Chances are when you were growing up, your parents were a lot like mine ... strict and frugal. The first time my dad took my brother and I fishing on Lake Michigan, we were about 10 or 11 years old. A friend of my dad invited us on his boat that he kept in front of the McDonald’s in Two Rivers, Wisconsin.
After fishing all morning, we got back into town and my dad gave my brother and I $1 each so we could go for lunch at McDonald’s. When we told him that $2 wouldn’t be enough for us to even get a burger and small fries, he relented and gave us just $1 more between the two of us and said we could share a small order of fries.
Ironically, my parents are some of the most generous people I know. But when it came to raising their kids, they believed in “tough love.”
On top of having strict parents, I also had two grade-school teachers that believed in implementing tough love in their classrooms. Mrs. Thompson and Mrs. Quinette taught their students a lot more than just the three R’s.
They were also focused on teaching us the value of respect, discipline and accountability. I didn’t exactly appreciate it at the time, but I’ll be forever indebted to both of them for teaching me what they knew was right.
As you can probably imagine, from a kid’s perspective, my parents and these two teachers were not always very popular back then. And had our young opinions mattered at the time, I bet their approval ratings would’ve suffered every time they took away our recess privileges.
But you know what? They didn’t care about that. They cared more about our personal development than our self-interests.
You see, good parents and teachers are leaders who focus on developing and preparing kids for their future. They’re too busy looking out for a child’s best interests in the long term to worry about winning a popularity contest in the short term. Fortunately for me, I was blessed to have great leaders in my life from early on.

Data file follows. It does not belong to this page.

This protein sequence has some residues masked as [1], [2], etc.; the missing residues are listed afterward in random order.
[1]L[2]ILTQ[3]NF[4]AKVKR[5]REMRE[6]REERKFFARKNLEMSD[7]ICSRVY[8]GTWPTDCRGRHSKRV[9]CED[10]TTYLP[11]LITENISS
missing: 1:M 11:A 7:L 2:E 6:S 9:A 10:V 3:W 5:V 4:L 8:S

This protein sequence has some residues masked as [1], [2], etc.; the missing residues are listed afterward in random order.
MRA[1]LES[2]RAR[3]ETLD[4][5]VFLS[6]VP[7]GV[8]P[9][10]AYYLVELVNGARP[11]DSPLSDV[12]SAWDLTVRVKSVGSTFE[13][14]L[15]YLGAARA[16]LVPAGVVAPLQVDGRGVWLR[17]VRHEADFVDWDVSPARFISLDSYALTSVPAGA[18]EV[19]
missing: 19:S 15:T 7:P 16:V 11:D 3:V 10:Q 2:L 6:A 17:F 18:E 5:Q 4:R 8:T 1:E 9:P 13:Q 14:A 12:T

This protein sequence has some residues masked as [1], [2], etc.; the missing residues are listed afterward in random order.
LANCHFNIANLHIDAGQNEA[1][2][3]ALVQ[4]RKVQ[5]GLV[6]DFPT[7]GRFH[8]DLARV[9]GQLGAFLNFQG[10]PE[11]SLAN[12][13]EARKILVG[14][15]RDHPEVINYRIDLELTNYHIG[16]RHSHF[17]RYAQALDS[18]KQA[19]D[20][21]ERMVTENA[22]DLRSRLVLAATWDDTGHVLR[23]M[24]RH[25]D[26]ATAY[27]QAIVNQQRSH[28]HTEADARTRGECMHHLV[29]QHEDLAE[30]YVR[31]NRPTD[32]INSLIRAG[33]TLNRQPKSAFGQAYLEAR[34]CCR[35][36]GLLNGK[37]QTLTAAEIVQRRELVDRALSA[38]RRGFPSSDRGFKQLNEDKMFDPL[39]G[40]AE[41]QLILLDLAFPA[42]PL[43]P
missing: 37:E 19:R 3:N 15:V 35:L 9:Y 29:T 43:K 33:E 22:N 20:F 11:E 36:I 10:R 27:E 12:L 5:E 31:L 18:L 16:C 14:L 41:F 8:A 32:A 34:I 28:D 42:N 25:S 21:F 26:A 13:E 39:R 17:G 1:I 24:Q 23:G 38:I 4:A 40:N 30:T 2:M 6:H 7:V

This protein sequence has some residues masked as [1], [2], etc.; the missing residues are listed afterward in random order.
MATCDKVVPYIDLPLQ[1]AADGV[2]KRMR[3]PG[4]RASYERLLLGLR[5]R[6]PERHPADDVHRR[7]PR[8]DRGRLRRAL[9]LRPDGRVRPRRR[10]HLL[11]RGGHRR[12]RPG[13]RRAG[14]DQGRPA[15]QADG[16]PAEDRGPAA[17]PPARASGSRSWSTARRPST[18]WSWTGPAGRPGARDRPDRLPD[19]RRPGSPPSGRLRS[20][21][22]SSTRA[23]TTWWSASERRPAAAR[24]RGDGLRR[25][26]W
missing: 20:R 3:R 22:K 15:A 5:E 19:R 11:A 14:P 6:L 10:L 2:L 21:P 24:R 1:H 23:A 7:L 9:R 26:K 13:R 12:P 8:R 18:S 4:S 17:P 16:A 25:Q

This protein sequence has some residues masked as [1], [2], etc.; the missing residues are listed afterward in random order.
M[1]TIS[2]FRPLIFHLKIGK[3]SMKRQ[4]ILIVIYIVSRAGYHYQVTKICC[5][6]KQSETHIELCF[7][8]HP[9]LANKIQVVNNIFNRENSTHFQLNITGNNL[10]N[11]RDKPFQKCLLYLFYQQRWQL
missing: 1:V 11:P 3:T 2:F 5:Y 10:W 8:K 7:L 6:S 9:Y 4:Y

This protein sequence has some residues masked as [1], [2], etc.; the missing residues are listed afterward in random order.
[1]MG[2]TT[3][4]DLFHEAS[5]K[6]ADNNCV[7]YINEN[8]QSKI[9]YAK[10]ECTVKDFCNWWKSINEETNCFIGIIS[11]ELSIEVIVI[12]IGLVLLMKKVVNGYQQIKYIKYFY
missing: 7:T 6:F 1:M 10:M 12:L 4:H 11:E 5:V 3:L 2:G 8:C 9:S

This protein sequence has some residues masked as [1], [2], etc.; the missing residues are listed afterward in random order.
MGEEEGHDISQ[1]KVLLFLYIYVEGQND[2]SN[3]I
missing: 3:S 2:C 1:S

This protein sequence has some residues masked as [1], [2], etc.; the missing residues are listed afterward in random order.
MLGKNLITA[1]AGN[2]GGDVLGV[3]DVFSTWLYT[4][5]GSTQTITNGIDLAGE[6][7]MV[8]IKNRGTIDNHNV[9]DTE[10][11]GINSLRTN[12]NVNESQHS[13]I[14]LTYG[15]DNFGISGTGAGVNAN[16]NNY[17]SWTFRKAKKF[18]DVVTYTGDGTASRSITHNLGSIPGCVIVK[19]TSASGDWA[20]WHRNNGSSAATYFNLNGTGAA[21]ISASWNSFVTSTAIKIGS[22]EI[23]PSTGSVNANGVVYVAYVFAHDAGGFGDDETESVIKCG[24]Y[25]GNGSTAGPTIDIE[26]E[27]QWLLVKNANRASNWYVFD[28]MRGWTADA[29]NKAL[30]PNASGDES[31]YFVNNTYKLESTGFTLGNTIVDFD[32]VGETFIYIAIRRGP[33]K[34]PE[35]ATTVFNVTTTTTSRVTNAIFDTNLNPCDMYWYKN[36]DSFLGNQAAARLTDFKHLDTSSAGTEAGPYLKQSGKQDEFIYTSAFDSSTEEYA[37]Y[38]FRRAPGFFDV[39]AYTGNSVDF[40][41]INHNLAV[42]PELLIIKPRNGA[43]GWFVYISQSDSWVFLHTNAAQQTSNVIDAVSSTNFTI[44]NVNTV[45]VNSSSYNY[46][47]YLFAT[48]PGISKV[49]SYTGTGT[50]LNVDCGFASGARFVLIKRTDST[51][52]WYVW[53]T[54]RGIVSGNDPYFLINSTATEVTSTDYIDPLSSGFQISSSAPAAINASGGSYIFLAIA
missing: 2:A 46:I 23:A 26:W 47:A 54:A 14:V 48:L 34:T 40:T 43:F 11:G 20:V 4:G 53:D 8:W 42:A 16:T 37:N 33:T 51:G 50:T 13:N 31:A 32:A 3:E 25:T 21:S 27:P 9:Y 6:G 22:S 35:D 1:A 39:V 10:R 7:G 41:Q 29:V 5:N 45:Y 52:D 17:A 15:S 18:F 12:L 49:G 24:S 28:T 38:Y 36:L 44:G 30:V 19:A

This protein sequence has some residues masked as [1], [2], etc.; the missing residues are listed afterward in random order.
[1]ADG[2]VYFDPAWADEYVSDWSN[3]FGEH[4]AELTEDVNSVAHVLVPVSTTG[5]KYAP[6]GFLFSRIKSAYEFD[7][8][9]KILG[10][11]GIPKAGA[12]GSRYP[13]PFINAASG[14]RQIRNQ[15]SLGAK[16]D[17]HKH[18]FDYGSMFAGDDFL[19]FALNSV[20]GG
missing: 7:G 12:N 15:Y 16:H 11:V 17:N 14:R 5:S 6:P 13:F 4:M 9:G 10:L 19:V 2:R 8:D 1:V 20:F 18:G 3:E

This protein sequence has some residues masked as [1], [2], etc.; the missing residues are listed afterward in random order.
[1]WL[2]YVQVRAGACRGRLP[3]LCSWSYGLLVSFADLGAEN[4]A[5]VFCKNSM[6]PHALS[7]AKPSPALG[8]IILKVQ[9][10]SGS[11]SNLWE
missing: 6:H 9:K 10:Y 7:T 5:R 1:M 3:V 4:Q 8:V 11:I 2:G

So what do you think makes some parents and teachers “true leaders”? Ultimately, true leaders do what they know is right and judge their own performance by the results their “followers” achieve. They don’t do what they do because it’s easy or popular; they do it because it’s right.
So what about you? What kind of leader are you?
Do you have the courage to take a stand and do what’s right? And more importantly, do you have the fortitude to hold strong to your convictions when you’re pressured to give in and do what’s popular?
In a recent episode of Restaurant: Impossible on the Food Network , the owner of a failing restaurant referred to himself as being “too nice.” Without missing a beat, the “tough guy” host of the show, Chef Robert Irvine, didn’t hesitate to shoot straight with the restaurant owner.
He told this misguided owner not to confuse being “nice” with being “weak.” Chef Robert made it clear to him that his employees desperately needed the owner to lead them. And if he didn’t? The owner’s lack of leadership was going to cost his family their restaurant, and his employees their jobs.
Whether you’re a parent, a teacher or a business owner, the people you serve are counting on you to lead them every day. More than anything, they need you to look out for their best interests in the long term.
No, being a genuine leader isn’t always easy or popular. And that’s precisely what makes true leadership so scarce and valuable.
Now more than ever, we need strong leaders to do what they do best. The question is … Will that leader be you? PD